Single colour (black) linocut
Hand printed on 110 g/sqm zerkall paper in pale cream with deckled edges.
30cm x 40cm image size.
Please note paper sizes will vary slightly but will generally have a minimum 3cm border around the printed image
Limited Edition of 25.
The moon is my mother. She is not sweet like Mary.
Her blue garments unloose small bats and owls.
Sylvia Path, Ariel
Hecate or Hekate (/ˈhɛk.ə.ti/; Ancient Greek: Ἑκάτη, Hekátē) is a goddess in ancient Greek religion and mythology, most often shown with a key and in later periods depicted in triple form. She is variously associated with crossroads, entrance-ways, night, magic, witchcraft, knowledge of herbs and poisonous plants, ghosts, necromancy, and sorcery.
Hecate was one of the main deities worshiped in Athenian households as a protective goddess and one who bestowed prosperity and daily blessings on the family.
Hecate was closely associated with plant lore and the concoction of medicines and poisons. In particular she was thought to give instruction in these closely related arts. Apollonius of Rhodes, in the Argonautica mentions that Medea was taught by Hecate, "I have mentioned to you before a certain young girl whom Hecate, daughter of Perses, has taught to work in drugs."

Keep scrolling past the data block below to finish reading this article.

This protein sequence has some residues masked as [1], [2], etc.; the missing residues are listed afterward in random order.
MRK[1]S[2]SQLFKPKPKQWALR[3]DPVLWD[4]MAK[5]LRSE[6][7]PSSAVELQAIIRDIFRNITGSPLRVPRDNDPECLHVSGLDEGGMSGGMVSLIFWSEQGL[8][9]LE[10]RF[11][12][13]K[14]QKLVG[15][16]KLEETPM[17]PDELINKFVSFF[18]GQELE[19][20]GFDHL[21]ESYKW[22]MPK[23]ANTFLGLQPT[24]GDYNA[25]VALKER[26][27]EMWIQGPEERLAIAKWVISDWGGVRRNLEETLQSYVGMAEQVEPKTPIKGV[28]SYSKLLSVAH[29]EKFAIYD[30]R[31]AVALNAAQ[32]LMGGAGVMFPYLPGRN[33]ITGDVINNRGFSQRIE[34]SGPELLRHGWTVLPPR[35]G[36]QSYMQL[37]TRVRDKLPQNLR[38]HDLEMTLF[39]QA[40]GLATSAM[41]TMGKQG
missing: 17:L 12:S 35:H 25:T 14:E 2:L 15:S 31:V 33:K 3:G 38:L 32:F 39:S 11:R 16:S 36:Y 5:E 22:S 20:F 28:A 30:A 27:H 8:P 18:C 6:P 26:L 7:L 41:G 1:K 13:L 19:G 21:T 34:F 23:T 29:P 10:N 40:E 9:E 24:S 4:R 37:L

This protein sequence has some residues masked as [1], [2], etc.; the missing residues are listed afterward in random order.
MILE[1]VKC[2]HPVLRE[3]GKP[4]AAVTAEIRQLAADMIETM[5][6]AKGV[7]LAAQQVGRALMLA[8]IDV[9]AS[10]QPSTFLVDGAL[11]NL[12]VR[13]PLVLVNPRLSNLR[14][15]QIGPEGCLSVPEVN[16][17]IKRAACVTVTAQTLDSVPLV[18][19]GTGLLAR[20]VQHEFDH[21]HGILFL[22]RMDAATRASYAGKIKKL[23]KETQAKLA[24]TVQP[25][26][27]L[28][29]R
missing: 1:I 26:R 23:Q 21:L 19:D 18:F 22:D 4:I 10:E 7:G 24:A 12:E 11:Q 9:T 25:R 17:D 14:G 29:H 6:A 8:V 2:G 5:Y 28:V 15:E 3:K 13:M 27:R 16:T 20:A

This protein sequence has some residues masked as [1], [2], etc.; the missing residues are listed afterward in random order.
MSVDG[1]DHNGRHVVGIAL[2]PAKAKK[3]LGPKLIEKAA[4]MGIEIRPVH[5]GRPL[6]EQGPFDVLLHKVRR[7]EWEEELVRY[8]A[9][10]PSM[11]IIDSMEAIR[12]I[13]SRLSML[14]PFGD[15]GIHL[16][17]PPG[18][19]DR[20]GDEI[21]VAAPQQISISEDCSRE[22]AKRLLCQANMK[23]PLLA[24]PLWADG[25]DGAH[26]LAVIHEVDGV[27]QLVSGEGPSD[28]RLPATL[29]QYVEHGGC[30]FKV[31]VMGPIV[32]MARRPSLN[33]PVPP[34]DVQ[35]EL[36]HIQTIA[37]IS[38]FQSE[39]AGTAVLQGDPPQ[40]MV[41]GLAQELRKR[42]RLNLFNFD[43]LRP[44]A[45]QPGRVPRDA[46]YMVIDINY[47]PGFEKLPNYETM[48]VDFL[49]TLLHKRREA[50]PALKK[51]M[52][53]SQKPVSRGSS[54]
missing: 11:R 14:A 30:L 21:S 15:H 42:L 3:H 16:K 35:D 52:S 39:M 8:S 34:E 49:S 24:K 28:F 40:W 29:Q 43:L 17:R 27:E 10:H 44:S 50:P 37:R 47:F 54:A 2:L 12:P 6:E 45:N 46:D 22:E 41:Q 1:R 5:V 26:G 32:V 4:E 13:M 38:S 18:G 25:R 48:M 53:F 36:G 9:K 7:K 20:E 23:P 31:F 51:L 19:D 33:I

A number of other plants (often poisonous, medicinal and/or psychoactive) are associated with Hecate. These include aconite (also called hecateis), belladonna, dittany, and mandrake. It has been suggested that the use of dogs for digging up mandrake is further corroboration of the association of this plant with Hecate; indeed, since at least as early as the 1st century CE, there are a number of attestations to the apparently widespread practice of using dogs to dig up plants associated with magic.
Image credit for sculpture: The Hecate Chiaramonti, a Roman sculpture of triple Hecate, after a Hellenistic original (Museo Chiaramonti, Vatican Museums)